Hybrid Bus 311.
(photo credit: gali amoyal)
The Green Movement has launched a campaign to bring greater enforcement to
public transportation lanes in order to give the public more of an incentive to
use buses rather than their private vehicles, the group announced at the end of
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The campaign aims “to fight the police’s refusal to enforce”
the rules in these lanes so that taking public buses becomes less of a burden to
the public and ultimately helps improve the environment, according to Green
Movement co-chairman Prof. Alon Tal of Ben-Gurion University of the Negev’s
Jacob Blaustein Institute for Desert Research.
In a letter dated June 7,
the party sent a joint letter to Israel Police Insp.-Gen. Yochanan Danino and
Public Security Minister Yitzhak Aharonovich, calling for the two men to take
the initiatives necessary to bring about this change.
“The percentage of
Israelis who take buses continues to drop, and the reason is clear,” Tal told
The Jerusalem Post
. “Bus passengers end up paying twice – first, they wait for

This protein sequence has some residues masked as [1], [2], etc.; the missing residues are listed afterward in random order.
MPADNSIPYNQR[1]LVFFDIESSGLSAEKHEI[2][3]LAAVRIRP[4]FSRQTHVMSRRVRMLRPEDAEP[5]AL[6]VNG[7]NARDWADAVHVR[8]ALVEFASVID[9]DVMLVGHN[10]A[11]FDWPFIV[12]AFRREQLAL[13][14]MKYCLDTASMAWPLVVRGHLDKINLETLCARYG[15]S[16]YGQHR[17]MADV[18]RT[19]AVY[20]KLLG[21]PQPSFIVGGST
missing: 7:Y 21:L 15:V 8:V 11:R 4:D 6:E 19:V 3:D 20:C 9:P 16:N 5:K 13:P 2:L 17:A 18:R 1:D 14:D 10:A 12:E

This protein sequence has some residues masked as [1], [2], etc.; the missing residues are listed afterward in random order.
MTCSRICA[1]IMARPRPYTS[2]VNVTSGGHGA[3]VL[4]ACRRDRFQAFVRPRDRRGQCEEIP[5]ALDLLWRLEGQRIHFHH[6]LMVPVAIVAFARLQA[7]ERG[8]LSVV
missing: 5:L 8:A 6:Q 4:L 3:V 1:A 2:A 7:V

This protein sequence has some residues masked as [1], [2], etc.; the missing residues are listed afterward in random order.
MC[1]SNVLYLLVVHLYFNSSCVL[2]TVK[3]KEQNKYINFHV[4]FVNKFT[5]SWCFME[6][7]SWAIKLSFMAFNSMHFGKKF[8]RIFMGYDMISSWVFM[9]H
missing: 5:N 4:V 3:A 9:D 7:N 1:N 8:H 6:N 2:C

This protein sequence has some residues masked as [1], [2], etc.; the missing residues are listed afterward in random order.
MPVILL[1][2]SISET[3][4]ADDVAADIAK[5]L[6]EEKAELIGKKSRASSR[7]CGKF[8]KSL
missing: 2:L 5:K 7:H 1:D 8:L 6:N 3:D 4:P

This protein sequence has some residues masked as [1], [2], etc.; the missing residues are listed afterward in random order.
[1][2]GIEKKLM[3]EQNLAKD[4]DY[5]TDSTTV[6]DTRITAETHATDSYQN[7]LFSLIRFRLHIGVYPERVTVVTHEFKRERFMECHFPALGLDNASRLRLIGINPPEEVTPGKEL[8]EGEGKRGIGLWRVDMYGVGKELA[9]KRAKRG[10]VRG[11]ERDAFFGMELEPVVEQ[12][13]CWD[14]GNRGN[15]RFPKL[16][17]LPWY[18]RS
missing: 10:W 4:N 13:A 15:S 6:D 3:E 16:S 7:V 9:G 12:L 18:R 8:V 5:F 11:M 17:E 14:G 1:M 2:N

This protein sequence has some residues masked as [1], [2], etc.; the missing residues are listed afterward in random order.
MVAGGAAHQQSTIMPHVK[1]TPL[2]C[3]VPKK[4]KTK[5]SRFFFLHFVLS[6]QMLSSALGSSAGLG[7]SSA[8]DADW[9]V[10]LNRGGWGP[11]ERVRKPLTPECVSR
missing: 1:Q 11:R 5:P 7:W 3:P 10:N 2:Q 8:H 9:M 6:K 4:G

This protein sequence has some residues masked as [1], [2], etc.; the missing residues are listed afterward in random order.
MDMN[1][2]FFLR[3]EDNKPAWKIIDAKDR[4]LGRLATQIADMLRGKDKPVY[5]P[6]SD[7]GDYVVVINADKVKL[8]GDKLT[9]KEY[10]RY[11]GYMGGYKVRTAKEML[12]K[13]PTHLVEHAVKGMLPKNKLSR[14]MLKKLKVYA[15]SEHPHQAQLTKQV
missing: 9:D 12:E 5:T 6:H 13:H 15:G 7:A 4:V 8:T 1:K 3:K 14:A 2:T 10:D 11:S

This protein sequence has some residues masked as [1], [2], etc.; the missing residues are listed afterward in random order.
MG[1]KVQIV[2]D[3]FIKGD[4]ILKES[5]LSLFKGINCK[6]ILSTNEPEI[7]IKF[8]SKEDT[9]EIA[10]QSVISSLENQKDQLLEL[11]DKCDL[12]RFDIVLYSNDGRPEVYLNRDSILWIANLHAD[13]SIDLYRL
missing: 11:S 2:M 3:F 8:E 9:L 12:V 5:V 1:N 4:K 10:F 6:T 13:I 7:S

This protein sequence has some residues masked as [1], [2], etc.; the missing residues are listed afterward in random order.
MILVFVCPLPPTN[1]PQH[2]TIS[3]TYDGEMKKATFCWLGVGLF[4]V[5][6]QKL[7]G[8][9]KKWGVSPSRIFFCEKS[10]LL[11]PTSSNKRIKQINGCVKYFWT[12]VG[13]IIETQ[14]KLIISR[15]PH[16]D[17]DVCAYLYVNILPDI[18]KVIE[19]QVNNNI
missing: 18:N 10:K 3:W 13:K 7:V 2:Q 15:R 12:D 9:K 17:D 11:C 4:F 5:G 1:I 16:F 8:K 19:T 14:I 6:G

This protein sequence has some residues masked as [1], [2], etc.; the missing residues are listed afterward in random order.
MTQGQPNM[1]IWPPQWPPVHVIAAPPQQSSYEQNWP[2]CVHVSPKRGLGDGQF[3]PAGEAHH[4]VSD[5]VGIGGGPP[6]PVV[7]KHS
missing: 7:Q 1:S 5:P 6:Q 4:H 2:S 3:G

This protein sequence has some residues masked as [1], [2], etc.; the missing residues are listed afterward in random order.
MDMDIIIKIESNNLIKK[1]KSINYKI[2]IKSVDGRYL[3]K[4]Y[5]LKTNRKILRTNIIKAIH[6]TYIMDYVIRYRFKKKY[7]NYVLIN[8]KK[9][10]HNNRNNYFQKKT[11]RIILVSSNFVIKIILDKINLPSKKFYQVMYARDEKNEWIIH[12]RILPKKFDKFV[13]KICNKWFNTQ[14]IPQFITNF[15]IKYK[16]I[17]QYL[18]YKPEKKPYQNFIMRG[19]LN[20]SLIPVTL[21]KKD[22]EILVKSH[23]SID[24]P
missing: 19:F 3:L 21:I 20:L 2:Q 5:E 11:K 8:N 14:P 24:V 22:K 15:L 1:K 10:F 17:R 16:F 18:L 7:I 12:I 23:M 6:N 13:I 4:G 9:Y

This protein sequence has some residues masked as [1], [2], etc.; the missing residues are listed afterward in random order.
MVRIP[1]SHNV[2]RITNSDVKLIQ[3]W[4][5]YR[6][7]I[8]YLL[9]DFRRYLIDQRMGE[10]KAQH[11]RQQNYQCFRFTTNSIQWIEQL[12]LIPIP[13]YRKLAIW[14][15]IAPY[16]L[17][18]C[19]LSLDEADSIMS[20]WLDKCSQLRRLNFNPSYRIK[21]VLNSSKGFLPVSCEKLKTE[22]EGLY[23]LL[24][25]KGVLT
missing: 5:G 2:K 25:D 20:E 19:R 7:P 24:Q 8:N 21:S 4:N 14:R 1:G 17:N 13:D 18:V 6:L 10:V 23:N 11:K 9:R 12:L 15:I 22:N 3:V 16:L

very unreliable buses to come – and then, they get stuck in traffic like
everyone else because the police refuses to enforce the public transport bus
With a sub-committee of transportation experts, the Green
Movement is attempting to change this oversight, Tal said. The letter to the
officials – signed jointly by Tal and co-chairwoman Racheli Tedhar – stresses
that delays experienced on the buses effectively “negate all the benefits
provided by public transportation during a journey, benefits that stood as a
priority for the legislature when they created these lanes and determined their
The movement has yet to receive a response from the
officials, but expects to receive one soon, as a response is required by law,
Tedhar told the Post
on Sunday evening.
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“In the planning and shaping of
our land, one of the basic issues is transportation,” Tedhar said. “If I have to
choose going by bus or private car from Rehovot to Jerusalem, I’d say that
because there’s a public transportation lane going through the middle of the
road, it’ll take me a half hour less because the bus has its own
“The lanes are there, but the police won’t enforce them,” she
continued. “I see a lot of people going with cars and using the public
transportation lanes. [The government doesn’t] give priority to the public
By forcibly restricting these lanes to bus traffic only,
Tedhar predicted that there would not only be much less air pollution as people
reduce their car usage, but there would also be fewer traffic jams and accidents
along the way.
Tal said “the air pollution from cars is really the
responsibility of the transportation minister and the police, but these concerns
do not seem to be on their radar screens.”
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